Nov 19, 2002 9:32 AM
|I'm looking to get a set of light weight wheels for climbing. I think I have it narrowed down to American Classic CR-350's or Velomax Accents. Anybody have any feedback regarding these two wheelsets or something else you might recommend? I'm about 170lbs and ride fairly fast paced although I'm not brutal on equipment. The roads I would be riding are not real terrible either.|
|re: Climbing wheels.||CARBON110|
Nov 19, 2002 10:06 AM
|Although 170 isnt heavy.... you should go with Cane Creek cronos with Titanium spokes if you are that worried about weight and durability. Basic Cane Crek crono aero heads are great too. Stiff, durable, light, semi aero, wont break spokes like Ksyriums and pleasing to the eye. You will find Velomax and AC 350 flexy at your weight and you want all the power transsfer you can get. That would be my recommendation. Also, you can train and race on the Cane Creeks. Right now they have a deal going if you trade in any old wheelset they give you several $$ off a new one.|
|Ti spokes - has Cane Cr. fixed the problems?||Kerry|
Nov 19, 2002 6:03 PM
|Ti spokes have a pretty poor reputation for reliability. Has Cane Creek somehow addressed this problem? There were several brands of Ti spokes on the market a few years ago and they all went away due to failures/durability problems. People were willing to pay the price, but they just didn't work out. Has CC established a reliability history on their Ti spokes that goes against this experience?|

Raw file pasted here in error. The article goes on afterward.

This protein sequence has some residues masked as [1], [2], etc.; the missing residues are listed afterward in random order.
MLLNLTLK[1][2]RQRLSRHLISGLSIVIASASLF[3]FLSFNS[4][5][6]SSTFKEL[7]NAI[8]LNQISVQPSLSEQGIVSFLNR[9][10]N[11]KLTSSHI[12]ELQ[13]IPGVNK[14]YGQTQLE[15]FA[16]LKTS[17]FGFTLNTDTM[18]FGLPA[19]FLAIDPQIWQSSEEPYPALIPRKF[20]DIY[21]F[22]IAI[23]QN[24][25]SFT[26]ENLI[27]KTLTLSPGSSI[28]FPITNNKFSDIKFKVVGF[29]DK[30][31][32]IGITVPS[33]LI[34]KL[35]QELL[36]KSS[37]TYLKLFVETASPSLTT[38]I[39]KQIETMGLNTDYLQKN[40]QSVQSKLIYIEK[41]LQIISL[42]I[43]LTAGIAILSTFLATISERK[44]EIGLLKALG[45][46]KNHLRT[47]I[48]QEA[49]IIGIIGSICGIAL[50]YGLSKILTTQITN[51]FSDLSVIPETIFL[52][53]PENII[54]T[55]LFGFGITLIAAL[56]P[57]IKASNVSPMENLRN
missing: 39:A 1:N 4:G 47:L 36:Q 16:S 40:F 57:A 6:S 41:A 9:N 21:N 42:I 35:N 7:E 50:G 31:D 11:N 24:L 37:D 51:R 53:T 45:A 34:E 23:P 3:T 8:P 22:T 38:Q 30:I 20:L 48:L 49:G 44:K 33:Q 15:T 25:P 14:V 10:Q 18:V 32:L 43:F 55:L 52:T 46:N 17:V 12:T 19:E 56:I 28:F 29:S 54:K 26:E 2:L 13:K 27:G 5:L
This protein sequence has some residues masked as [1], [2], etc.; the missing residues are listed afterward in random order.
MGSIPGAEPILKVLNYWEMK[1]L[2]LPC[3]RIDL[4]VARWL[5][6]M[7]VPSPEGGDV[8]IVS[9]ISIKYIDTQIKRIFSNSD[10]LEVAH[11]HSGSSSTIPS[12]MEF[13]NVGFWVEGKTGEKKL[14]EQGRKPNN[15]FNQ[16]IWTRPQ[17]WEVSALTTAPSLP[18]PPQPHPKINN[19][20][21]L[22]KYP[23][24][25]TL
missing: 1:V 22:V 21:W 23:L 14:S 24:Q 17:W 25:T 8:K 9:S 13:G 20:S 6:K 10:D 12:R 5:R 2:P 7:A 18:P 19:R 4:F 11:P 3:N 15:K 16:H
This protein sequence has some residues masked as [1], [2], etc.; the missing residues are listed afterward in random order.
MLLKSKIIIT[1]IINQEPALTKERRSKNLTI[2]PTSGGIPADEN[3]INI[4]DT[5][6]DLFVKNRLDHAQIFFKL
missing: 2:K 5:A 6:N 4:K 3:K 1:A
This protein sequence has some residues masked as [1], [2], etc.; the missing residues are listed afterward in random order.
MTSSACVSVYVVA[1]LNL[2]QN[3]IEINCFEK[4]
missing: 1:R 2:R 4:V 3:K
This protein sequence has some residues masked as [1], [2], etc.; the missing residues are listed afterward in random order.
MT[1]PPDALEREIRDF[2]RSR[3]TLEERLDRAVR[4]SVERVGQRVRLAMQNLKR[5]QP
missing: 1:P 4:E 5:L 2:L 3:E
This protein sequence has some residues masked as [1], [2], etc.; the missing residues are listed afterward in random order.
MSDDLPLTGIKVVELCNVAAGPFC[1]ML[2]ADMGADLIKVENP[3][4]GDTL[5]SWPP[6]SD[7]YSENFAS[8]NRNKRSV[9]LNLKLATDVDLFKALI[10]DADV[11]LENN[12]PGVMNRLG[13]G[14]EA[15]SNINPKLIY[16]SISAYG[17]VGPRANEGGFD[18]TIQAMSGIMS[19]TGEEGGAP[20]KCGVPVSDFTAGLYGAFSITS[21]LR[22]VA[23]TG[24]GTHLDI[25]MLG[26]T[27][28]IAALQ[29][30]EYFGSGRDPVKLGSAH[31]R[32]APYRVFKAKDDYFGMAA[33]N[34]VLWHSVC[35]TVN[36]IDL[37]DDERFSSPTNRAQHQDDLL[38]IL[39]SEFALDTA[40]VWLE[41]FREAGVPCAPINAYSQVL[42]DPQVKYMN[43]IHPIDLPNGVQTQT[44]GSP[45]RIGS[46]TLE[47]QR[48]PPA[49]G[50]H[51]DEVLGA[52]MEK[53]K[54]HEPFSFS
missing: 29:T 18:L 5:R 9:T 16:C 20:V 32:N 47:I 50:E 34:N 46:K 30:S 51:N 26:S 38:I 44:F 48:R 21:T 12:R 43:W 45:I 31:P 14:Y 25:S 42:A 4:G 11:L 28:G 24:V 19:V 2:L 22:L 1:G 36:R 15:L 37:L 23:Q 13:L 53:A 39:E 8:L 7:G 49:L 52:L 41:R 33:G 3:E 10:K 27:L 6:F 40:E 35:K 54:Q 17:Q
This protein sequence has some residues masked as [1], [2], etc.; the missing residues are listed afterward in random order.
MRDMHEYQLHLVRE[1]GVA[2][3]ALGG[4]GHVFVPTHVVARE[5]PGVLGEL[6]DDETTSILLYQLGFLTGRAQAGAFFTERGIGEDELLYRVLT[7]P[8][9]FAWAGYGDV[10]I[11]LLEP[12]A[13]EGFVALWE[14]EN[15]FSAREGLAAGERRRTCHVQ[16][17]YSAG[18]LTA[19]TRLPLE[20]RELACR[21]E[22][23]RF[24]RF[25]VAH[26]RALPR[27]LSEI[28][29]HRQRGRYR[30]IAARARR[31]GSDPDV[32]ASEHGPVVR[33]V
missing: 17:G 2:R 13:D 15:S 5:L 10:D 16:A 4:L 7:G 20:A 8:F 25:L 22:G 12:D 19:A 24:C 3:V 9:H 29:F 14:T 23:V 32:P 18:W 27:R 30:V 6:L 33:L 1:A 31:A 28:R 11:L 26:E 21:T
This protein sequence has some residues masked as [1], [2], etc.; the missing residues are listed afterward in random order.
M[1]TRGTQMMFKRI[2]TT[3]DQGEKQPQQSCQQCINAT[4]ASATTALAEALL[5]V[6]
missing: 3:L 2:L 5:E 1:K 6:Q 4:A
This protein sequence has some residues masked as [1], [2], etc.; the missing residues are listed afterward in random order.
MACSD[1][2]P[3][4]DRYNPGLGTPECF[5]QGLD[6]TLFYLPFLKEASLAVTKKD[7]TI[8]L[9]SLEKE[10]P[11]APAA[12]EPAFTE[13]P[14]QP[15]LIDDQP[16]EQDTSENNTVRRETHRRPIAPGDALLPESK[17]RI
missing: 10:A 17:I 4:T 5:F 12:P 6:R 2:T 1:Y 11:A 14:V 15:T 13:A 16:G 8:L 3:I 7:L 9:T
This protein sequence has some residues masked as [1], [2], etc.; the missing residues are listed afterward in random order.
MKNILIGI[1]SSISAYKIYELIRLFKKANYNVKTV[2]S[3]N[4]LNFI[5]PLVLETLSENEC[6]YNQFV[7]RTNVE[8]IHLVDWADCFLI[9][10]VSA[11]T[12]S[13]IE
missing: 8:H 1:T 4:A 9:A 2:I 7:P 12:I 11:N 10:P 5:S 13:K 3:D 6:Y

|re: Climbing wheels.||jw25|
Nov 19, 2002 10:11 AM
|Well, the idea behind climbing wheels is decreasing the total weight you have to haul up the hill. Stiffness, aerodynamics and long-term durability tend to suffer a bit.
If you want the lightest wheels, bar none, a light tubular rim laced with Revo or similar spokes, to ultralight hubs (I'm thinking Am. Classic, but there's a fairly good selection), and running some thin race tubies is about the best you'll do.
If you must have clinchers, I'd go with the Am. Classic CR-350's, running 24/28 spokes, and the lightest tires and tubes you feel comfortable with. The 350 rims are about the lightest clincher rims out there, and reliability seems good so far.
The major thing here is, when you go up, you eventually have to come down, too. Descending on ultralight wheels can get hairy, especially if they flex noticeably. Depending on the roads you ride, it might be good to sacrifice some ultimate weight for more spokes and/or beefier rims. Sorry there's no pat answer, or we'd all be riding the same equipment.
|over priced and over-rated...||merckx56|
Nov 19, 2002 11:33 AM
|Get a set of Open Pros built on Hugi hubs. Mine weigh 1460 grams and are bulletproof!|
Nov 19, 2002 1:53 PM
|How were the wheels built-up and who built them. I am looking for a new wheelset, but one that will be durable and cost effective. I spoke with Joe Young who highly recommends the Hugi hubs.|
|Same questions here (spoke pattern, spoke types, builder) -nm||Tig|
Nov 19, 2002 6:03 PM
|Mike Garcia @ oddsandendows. com||skippy pinfish|
Nov 19, 2002 8:36 PM
|thats oddsandendos. com, no w nm||collinsc|
Nov 19, 2002 11:58 PM
|over priced and over-rated...||road|
Dec 15, 2002 3:25 PM
|pls, specified 2x or 3x lacing config, spokes, 28h or 32h.
How much do you weight